Location: E146 | Thursday, February 7 | 8:30 AM - 4:30 PM
The Sexual Violence Preconference will address current research on sexual victimization and prevention. It will also continue the conversation of #MeTooPhD, focusing on the experiences of sexual victimization within the academy.
The Preconference is designed to have two major parts. In the first half, scholars will present findings on prevalence of and attitudinal and behavioral factors related to sexual violence. Featured research will include work focused on marginalized identities, such as sexual minorities, trans folks, and racial/ethnic minorities. The second half of the conference will concern the application of sexual violence research in prevention programming and trauma-informed research methods.
In addition, bringing together both the presented research, as well as current events, to synthesize the current state of affairs, as well as focus on possible ways to move forward as a field. A set of break-out discussion groups will allow attendees to discuss their own experiences and recommendations for teaching about, researching, and applying methods of sexual assault prevention.
8:30 - 8:45 AM: Breakfast
8:45 - 9:00 AM: Opening remarks - Kathryn Klement
9:00 - 10:00 AM: Intersectional Symposium
Examining Service Barriers for LGBTQ+ and Straight Sexual Assault Survivors: The Student Support Seeking Study
Formal supports higher education institutions provide can help protect against negative mental health outcomes following a sexual assault. However, student survivors rarely use such supports. Research is needed to understand barriers preventing survivors from accessing services, including barriers specific to LGBTQ+ students, and their relationship to mental health outcomes. The current study examines whether greater service barriers exacerbate mental health outcomes for LGBTQ+ survivors at a Midwestern university.
Placing the blame: The effect of race, rape-myths, and stereotypes on victim blaming among African-American perceivers
When learning of a sexual assault, individuals may develop victim-blaming attitudes in which they attribute more guilt to the survivor than the perpetrator. But are all victims and perpetrators treated equally? This research examines how race may influence attributions of guilt to victims and perpetrators of sexual assault among Black perceivers.
Racial Differences in Disclosure Events
10:00 - 11:00 AM - Perceptions of Victims Symposium
Compassionate or cruel? Empathetic responses to hypothetical rape victims
College Students' Perceptions of Sexual Violence in the Sex Industry
This study investigates perceptions of workers in the sex industry. Initial views were captured from 100 college students who then read a vignette about a sex worker’s experiences and responded to additional questions. Results indicate that reading the rest of the story shifted initially negative perceptions of the worker.
Misattribution of Blame Towards Victims of Police Violence: What Can We Learn From the Sexual Violence Literature?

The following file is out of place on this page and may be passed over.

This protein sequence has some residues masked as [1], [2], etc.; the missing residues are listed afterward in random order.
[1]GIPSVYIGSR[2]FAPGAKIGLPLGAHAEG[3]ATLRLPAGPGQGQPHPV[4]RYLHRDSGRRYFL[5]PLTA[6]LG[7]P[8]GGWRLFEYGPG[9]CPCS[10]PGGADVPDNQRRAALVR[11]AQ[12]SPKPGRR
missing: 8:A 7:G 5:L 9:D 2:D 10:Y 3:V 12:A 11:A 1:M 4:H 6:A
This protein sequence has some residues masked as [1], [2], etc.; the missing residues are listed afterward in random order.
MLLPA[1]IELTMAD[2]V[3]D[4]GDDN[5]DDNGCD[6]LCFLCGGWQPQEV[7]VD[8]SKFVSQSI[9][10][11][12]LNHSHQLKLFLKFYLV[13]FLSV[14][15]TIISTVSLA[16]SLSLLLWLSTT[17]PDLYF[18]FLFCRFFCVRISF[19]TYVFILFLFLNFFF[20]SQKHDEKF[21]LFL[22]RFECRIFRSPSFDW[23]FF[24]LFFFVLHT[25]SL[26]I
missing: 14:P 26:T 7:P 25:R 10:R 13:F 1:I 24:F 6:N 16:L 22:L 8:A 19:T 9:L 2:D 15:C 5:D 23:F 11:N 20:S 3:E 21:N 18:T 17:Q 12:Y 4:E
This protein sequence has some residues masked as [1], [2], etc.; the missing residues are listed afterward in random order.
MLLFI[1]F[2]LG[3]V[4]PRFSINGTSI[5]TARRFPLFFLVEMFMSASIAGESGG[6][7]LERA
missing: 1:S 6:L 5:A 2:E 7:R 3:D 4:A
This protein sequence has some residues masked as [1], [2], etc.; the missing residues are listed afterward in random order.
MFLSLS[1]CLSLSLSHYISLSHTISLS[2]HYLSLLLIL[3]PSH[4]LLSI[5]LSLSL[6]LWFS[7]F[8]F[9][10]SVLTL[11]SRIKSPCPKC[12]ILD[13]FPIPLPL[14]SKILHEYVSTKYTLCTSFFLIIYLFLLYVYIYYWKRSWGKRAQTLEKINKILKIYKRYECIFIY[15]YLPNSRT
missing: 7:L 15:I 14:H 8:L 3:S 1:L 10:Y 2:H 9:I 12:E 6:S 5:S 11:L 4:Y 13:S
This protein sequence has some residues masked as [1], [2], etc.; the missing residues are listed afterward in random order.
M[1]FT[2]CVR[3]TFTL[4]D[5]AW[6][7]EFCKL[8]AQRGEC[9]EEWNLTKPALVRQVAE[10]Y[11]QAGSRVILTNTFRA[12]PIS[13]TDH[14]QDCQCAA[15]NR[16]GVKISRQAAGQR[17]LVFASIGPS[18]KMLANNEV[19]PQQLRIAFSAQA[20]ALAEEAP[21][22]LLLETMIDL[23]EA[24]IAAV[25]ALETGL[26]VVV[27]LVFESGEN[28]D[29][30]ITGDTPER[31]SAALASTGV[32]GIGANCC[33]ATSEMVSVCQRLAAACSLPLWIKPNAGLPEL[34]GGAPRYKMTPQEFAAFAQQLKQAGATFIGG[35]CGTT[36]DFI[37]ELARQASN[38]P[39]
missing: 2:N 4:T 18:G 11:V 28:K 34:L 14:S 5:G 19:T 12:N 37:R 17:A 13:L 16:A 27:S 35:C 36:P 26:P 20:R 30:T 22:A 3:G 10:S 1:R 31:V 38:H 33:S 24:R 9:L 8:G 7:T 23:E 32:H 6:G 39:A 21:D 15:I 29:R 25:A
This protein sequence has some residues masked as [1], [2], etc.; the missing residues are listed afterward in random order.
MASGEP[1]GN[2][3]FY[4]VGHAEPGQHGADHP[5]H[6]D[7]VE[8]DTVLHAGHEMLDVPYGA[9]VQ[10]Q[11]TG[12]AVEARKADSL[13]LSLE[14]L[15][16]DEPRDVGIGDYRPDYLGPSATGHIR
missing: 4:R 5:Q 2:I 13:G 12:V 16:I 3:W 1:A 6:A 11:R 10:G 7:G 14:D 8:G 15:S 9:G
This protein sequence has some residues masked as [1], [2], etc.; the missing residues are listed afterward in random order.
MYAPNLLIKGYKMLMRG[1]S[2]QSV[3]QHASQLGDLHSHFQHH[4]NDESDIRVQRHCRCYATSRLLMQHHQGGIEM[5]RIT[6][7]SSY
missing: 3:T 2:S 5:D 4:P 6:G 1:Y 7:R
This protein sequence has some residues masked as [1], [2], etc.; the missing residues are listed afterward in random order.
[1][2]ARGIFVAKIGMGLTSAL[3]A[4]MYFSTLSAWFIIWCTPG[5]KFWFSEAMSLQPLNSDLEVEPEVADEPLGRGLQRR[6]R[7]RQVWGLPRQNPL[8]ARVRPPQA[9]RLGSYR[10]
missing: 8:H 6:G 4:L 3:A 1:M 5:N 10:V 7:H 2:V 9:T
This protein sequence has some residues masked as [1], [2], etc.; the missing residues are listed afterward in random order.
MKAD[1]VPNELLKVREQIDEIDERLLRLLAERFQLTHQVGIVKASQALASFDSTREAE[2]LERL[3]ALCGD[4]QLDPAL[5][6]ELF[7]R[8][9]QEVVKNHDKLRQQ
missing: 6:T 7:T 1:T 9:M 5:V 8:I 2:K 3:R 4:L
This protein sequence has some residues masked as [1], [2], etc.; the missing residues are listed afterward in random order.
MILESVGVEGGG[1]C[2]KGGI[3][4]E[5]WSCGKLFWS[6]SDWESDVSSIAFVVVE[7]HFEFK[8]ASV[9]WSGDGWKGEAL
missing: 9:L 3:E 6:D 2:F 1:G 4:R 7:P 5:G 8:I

Mechanisms of blame misattribution identified in the sexual violence literature may also be involved in blame misattribution toward victims of police violence. A systematic review of research examining blame misattribution towards victims of sexual violence was conducted to develop a testable theory of blame misattribution towards victims of police violence.
Sex as a basic need: Better understanding sexual coercion and judgments of immorality
11:00 - 11:15AM - Morning Break
11:15AM - 12:15PM - Sexual Violence on Campus Symposium
The Mediating role of Heavy Drinking Use in the Association between Adherence to Male Role Norms and Sexual Violence
Alcohol Exposure and Sexual Assault-Relevant Bystander Intentions
Two studies explored the impact of alcohol priming on bystander perceptions and intentions. Exposure to alcohol cues had no effects on perceptions of potential sexual violence or willingness to intervene in either study. Results are consistent with previous work showing minimal impact of actual drinking on bystander intentions.
Gender Differences in Perceived Safety
Safety is a primary psychological need. When it’s compromised we cannot function at our best capacity. Research on gender differences in safety has been limited due to the lack of comprehensive, multidimensional measures. I will present recent novel findings on gender differences in perceived safety among college students and across-nations.
Women's Disclosure of College Sexual Assault: Does Greek-life Status Matter?
1:00 - 3:00PM - Roundtables and Breakouts
The Sexual Violence Pre-Conference will have four breakout options. These will be organized at tables, with two presenters who will briefly talk about their research, and then lead a discussion with the people at their tables. You will be able to rotate tables if you would like, or can stay at a table for more conversation! If there are any topics or questions you would like to be addressed, you are encouraged to complete this form.
Research Methods Breakout:
Ethical and Practical Considerations for Using Naturalistic and ‘Big Data’ Sets in Studying Sexual Violence Disclosure
Results from ARC3 campus climate survey
Sexual (In)accessibility: how legal codes structure sexual violence onto disabled bodies
We will use Hughes’ (2012) “ontological disgust” to argue how current legal codes operate alongside ableism to make consensual sex functionally impossible for many disabled people, especially those who may request or provide consent in non-normative ways. The implications of this will be discussed in the context of sexual, and other material violence against disabled people.